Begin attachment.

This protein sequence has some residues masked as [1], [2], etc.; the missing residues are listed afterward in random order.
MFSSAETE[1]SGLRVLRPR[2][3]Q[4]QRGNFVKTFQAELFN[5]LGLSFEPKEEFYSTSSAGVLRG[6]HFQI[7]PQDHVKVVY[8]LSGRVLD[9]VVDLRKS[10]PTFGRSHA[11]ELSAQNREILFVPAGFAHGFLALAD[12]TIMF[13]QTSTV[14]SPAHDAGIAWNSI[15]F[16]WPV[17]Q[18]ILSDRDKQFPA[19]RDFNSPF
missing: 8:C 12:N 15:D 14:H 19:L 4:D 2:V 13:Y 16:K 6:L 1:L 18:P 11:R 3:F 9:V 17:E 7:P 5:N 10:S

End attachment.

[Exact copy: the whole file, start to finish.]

This protein sequence has some residues masked as [1], [2], etc.; the missing residues are listed afterward in random order.
MFSSAETE[1]SGLRVLRPR[2][3]Q[4]QRGNFVKTFQAELFN[5]LGLSFEPKEEFYSTSSAGVLRG[6]HFQI[7]PQDHVKVVY[8]LSGRVLD[9]VVDLRKS[10]PTFGRSHA[11]ELSAQNREILFVPAGFAHGFLALAD[12]TIMF[13]QTSTV[14]SPAHDAGIAWNSI[15]F[16]WPV[17]Q[18]ILSDRDKQFPA[19]RDFNSPF
missing: 8:C 12:N 15:D 14:H 19:L 4:D 2:V 13:Y 16:K 6:L 1:L 18:P 11:R 3:F 9:V 17:E 7:P 5:N 10:S